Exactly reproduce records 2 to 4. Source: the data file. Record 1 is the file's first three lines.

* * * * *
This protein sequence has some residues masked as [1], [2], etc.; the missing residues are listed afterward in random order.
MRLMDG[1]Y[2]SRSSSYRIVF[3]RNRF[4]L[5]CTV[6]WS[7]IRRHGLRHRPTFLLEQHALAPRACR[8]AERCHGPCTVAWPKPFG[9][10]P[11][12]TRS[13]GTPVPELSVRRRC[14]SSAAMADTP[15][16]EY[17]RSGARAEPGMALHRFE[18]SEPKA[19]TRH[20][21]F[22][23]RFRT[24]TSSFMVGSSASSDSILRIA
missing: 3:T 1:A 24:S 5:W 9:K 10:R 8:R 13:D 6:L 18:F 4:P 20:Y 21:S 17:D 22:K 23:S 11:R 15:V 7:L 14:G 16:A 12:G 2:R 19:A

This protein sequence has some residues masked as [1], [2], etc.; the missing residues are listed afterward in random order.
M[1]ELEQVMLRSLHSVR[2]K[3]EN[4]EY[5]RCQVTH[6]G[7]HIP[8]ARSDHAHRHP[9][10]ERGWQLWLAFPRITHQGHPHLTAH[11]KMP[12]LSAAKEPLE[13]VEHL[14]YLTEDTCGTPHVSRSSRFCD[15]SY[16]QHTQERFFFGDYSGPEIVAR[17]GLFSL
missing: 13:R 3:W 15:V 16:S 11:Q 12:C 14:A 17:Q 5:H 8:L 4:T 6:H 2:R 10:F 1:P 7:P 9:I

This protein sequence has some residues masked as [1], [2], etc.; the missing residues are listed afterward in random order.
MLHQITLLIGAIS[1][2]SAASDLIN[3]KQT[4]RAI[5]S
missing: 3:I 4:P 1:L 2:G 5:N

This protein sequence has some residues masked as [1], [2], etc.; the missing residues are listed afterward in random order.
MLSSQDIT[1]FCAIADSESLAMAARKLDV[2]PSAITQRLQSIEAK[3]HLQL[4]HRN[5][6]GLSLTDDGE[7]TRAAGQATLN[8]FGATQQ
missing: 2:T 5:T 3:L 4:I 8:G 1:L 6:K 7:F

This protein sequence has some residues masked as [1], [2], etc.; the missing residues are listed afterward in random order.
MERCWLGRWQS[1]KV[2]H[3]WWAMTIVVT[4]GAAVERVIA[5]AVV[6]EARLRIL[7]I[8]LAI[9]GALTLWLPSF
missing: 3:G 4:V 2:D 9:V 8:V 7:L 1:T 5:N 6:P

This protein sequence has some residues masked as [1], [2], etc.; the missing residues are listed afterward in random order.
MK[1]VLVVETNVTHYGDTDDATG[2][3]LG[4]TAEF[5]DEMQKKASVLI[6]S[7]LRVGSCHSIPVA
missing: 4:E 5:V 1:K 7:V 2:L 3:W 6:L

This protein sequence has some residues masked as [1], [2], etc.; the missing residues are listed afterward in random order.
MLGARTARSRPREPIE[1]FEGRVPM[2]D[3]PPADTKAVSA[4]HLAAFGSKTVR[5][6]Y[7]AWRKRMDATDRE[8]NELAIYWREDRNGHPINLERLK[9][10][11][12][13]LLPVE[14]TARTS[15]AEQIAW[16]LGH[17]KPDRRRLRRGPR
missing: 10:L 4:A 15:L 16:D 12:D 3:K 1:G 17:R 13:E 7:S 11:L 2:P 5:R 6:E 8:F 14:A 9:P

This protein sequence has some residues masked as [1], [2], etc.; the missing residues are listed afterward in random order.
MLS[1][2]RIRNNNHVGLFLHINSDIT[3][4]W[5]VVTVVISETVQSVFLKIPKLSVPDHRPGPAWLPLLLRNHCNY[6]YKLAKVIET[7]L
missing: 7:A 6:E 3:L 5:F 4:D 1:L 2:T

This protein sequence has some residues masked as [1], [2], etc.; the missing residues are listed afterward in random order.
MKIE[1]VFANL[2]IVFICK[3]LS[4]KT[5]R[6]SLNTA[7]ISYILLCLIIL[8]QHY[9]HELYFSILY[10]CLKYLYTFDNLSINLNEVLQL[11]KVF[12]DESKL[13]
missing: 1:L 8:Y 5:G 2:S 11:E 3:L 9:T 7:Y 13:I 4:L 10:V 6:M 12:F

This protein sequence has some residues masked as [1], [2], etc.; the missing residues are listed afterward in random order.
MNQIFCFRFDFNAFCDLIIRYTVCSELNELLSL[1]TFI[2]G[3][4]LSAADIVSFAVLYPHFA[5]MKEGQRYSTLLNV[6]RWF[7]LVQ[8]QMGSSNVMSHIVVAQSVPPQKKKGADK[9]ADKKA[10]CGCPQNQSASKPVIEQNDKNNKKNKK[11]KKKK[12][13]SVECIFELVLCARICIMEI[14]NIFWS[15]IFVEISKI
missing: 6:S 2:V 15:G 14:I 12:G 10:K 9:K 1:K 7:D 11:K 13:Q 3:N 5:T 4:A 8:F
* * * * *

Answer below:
This protein sequence has some residues masked as [1], [2], etc.; the missing residues are listed afterward in random order.
M[1]ELEQVMLRSLHSVR[2]K[3]EN[4]EY[5]RCQVTH[6]G[7]HIP[8]ARSDHAHRHP[9][10]ERGWQLWLAFPRITHQGHPHLTAH[11]KMP[12]LSAAKEPLE[13]VEHL[14]YLTEDTCGTPHVSRSSRFCD[15]SY[16]QHTQERFFFGDYSGPEIVAR[17]GLFSL
missing: 13:R 3:W 15:V 16:S 11:Q 12:C 14:A 17:Q 5:H 8:L 4:T 6:H 2:R 10:F 1:P 7:P 9:I

This protein sequence has some residues masked as [1], [2], etc.; the missing residues are listed afterward in random order.
MLHQITLLIGAIS[1][2]SAASDLIN[3]KQT[4]RAI[5]S
missing: 3:I 4:P 1:L 2:G 5:N

This protein sequence has some residues masked as [1], [2], etc.; the missing residues are listed afterward in random order.
MLSSQDIT[1]FCAIADSESLAMAARKLDV[2]PSAITQRLQSIEAK[3]HLQL[4]HRN[5][6]GLSLTDDGE[7]TRAAGQATLN[8]FGATQQ
missing: 2:T 5:T 3:L 4:I 8:G 1:L 6:K 7:F